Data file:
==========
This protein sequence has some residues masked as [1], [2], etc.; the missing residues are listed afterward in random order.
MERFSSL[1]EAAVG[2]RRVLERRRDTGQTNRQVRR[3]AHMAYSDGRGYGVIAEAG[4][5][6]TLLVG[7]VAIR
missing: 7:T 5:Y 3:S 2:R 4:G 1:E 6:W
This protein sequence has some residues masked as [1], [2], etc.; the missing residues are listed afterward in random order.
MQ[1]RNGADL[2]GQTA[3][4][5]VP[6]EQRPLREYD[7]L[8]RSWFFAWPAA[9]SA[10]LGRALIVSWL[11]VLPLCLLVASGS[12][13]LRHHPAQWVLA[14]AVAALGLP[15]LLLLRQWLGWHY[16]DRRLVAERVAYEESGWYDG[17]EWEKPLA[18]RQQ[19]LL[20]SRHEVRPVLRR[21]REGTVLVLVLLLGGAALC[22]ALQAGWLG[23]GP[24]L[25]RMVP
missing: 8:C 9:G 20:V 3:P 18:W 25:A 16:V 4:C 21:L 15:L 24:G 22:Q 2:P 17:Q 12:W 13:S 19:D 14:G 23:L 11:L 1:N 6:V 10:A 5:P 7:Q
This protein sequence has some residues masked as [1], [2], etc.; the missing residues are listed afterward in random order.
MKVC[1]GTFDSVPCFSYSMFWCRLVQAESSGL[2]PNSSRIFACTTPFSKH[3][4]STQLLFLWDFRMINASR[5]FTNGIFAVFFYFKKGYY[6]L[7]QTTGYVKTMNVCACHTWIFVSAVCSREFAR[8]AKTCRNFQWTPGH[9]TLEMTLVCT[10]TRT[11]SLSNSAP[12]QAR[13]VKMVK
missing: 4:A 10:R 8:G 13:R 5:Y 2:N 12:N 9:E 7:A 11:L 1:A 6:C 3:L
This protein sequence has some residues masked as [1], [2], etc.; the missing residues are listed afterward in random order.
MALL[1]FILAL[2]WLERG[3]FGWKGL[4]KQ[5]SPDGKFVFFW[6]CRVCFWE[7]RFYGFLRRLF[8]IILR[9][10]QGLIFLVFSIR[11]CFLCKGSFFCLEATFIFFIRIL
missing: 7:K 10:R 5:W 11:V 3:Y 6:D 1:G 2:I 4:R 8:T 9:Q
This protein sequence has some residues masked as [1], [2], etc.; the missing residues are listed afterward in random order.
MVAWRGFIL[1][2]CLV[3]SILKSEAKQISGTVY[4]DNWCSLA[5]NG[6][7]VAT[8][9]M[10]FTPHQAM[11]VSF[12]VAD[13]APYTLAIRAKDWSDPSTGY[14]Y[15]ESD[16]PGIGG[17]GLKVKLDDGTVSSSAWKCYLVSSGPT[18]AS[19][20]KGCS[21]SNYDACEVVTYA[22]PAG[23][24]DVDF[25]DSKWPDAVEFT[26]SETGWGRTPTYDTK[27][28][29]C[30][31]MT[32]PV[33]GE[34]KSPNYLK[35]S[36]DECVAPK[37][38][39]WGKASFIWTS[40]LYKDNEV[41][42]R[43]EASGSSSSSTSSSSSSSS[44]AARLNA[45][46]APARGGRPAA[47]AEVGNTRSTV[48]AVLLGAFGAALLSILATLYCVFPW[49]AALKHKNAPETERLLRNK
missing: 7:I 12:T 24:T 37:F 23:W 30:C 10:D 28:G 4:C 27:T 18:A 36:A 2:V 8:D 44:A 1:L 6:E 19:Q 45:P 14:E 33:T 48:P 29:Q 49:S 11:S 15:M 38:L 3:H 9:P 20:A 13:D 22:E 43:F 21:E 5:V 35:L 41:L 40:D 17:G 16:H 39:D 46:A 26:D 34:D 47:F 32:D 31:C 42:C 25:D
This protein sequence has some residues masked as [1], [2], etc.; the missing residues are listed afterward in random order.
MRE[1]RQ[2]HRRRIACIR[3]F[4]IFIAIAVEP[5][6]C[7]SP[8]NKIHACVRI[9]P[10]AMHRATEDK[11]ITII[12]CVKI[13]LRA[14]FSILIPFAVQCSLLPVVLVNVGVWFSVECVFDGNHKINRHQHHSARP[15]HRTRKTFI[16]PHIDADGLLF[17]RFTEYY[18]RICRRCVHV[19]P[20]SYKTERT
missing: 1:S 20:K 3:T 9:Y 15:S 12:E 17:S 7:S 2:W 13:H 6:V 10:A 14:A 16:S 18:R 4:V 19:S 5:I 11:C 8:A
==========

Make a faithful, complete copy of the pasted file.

This protein sequence has some residues masked as [1], [2], etc.; the missing residues are listed afterward in random order.
MERFSSL[1]EAAVG[2]RRVLERRRDTGQTNRQVRR[3]AHMAYSDGRGYGVIAEAG[4][5][6]TLLVG[7]VAIR
missing: 7:T 5:Y 3:S 2:R 4:G 1:E 6:W
This protein sequence has some residues masked as [1], [2], etc.; the missing residues are listed afterward in random order.
MQ[1]RNGADL[2]GQTA[3][4][5]VP[6]EQRPLREYD[7]L[8]RSWFFAWPAA[9]SA[10]LGRALIVSWL[11]VLPLCLLVASGS[12][13]LRHHPAQWVLA[14]AVAALGLP[15]LLLLRQWLGWHY[16]DRRLVAERVAYEESGWYDG[17]EWEKPLA[18]RQQ[19]LL[20]SRHEVRPVLRR[21]REGTVLVLVLLLGGAALC[22]ALQAGWLG[23]GP[24]L[25]RMVP
missing: 8:C 9:G 20:V 3:P 18:W 25:A 16:V 4:C 21:L 15:L 24:G 22:Q 2:P 17:Q 12:W 13:S 19:D 14:G 23:L 11:L 1:N 6:V 10:A 5:P 7:Q
This protein sequence has some residues masked as [1], [2], etc.; the missing residues are listed afterward in random order.
MKVC[1]GTFDSVPCFSYSMFWCRLVQAESSGL[2]PNSSRIFACTTPFSKH[3][4]STQLLFLWDFRMINASR[5]FTNGIFAVFFYFKKGYY[6]L[7]QTTGYVKTMNVCACHTWIFVSAVCSREFAR[8]AKTCRNFQWTPGH[9]TLEMTLVCT[10]TRT[11]SLSNSAP[12]QAR[13]VKMVK
missing: 4:A 10:R 8:G 13:R 5:Y 2:N 12:N 9:E 7:A 11:L 1:A 6:C 3:L
This protein sequence has some residues masked as [1], [2], etc.; the missing residues are listed afterward in random order.
MALL[1]FILAL[2]WLERG[3]FGWKGL[4]KQ[5]SPDGKFVFFW[6]CRVCFWE[7]RFYGFLRRLF[8]IILR[9][10]QGLIFLVFSIR[11]CFLCKGSFFCLEATFIFFIRIL
missing: 7:K 10:R 5:W 11:V 3:Y 6:D 1:G 2:I 4:R 8:T 9:Q
This protein sequence has some residues masked as [1], [2], etc.; the missing residues are listed afterward in random order.
MVAWRGFIL[1][2]CLV[3]SILKSEAKQISGTVY[4]DNWCSLA[5]NG[6][7]VAT[8][9]M[10]FTPHQAM[11]VSF[12]VAD[13]APYTLAIRAKDWSDPSTGY[14]Y[15]ESD[16]PGIGG[17]GLKVKLDDGTVSSSAWKCYLVSSGPT[18]AS[19][20]KGCS[21]SNYDACEVVTYA[22]PAG[23][24]DVDF[25]DSKWPDAVEFT[26]SETGWGRTPTYDTK[27][28][29]C[30][31]MT[32]PV[33]GE[34]KSPNYLK[35]S[36]DECVAPK[37][38][39]WGKASFIWTS[40]LYKDNEV[41][42]R[43]EASGSSSSSTSSSSSSSS[44]AARLNA[45][46]APARGGRPAA[47]AEVGNTRSTV[48]AVLLGAFGAALLSILATLYCVFPW[49]AALKHKNAPETERLLRNK
missing: 7:I 12:T 24:T 37:F 23:W 30:C 10:D 28:G 4:C 27:T 18:A 36:A 2:V 8:D 44:A 1:L 6:E 19:Q 45:P 14:E 33:T 48:P 29:Q 49:S 11:S 15:M 38:L 3:H 9:P 20:A 13:D 22:E 43:F 21:E 5:V 35:L 41:L 40:D 17:G 16:H 39:D 46:A 26:D 34:D 47:F 32:D 31:C 42:C 25:D
This protein sequence has some residues masked as [1], [2], etc.; the missing residues are listed afterward in random order.
MRE[1]RQ[2]HRRRIACIR[3]F[4]IFIAIAVEP[5][6]C[7]SP[8]NKIHACVRI[9]P[10]AMHRATEDK[11]ITII[12]CVKI[13]LRA[14]FSILIPFAVQCSLLPVVLVNVGVWFSVECVFDGNHKINRHQHHSARP[15]HRTRKTFI[16]PHIDADGLLF[17]RFTEYY[18]RICRRCVHV[19]P[20]SYKTERT
missing: 1:S 20:K 3:T 9:Y 15:S 12:E 17:S 7:S 2:W 13:H 6:V 10:A 14:A 16:S 18:R 4:V 19:S 5:I 11:C 8:A